They are still waiting for the decision.
Criminologist Christine Graebsch, a law professor at the University of Applied Sciences Dortmund, sees the accusations against the brothers as legally unconvincing.
She told Al Jazeera that “distant connections to Palestinian organisations are mentioned as alleged proof of clandestine support for Hamas … but these connections are not proven, only stated”, while “wordings or symbols in Facebook posts that represent a rather general Palestinian view” are “framed as radical within the German context”.
“From my experience, courts will later override these unfounded allegations of the security and migration agencies,” Graebsch said.
However, she added, “this takes years of thorough legal work and obtaining expert witness independent of the security authorities’ aspersions” and can cause the brothers major difficulties such as deportation, prohibitions to work and strict infringements on civil liberties.
As a lawyer, she has handled similar cases herself and sees a “system” in place where different migration authorities use similar arguments to make migration and integration more difficult for Palestinians.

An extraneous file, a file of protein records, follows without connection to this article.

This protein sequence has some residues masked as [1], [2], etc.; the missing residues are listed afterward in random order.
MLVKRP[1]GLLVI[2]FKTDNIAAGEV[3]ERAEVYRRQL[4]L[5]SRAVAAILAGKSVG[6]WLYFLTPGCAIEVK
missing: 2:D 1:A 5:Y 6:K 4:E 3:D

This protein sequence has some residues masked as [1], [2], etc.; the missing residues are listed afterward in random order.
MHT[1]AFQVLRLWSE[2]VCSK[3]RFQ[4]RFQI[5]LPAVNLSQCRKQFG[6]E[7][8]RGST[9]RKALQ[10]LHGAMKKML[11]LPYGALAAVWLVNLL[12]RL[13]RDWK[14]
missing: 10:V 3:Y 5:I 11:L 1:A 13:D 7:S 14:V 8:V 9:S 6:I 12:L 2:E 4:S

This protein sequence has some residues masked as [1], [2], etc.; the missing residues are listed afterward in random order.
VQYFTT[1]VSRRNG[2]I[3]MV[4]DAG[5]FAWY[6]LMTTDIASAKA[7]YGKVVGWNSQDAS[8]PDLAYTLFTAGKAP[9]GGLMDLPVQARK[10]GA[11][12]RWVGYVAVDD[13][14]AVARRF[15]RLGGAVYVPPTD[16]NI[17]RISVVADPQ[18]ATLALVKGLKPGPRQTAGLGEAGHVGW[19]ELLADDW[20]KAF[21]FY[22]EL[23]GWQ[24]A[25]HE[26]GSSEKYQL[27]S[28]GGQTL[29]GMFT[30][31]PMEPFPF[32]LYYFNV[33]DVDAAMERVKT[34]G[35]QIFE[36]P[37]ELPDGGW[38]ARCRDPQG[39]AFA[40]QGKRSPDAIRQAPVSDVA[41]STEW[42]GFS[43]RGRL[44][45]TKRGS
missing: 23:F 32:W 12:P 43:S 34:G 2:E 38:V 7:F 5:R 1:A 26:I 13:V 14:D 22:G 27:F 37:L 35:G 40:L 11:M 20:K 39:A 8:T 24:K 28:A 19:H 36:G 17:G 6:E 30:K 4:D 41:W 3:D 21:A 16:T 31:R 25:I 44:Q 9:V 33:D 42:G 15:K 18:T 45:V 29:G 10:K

“It’s very unusual what’s happening. I find it interesting that they were asked to give their recognition to the state of Israel, not just ‘pro-Palestinian views’ – this has nothing to do with dangerousness and also goes far beyond the expectation to accept the German constitution – which is what the law is about,” Graebsch said.
The European Legal Support Center, an advocacy group for the Palestinian cause in Europe, said: “We see here how deportation decisions are manifested on entirely racist and absurd premises. In our preliminary assessment, these cases present further proof of how law is abused and circumvented, as needed, to enact this anti-Palestinian repression by state authorities.”
They point out that these two cases are just the tip of the iceberg.
“As legal experts providing legal support to advocates for Palestine in Europe, we have dealt with dozens of cases of unfounded accusations and restrictions of individuals’ fundamental rights, only on the account of being Palestinian or supporting their struggle for justice,” the group said.
Palestinian activist and filmmaker Rashad Alhindi argued that the German state was seeking to ban pro-Palestinian activism from the public sphere, pointing to bans on demonstrations in Berlin.
“Just being Palestinian appears to be a problem in Germany for particular authorities.”
A representative of the Hessian government said: “We do not make any political statements or assessments to press organs.”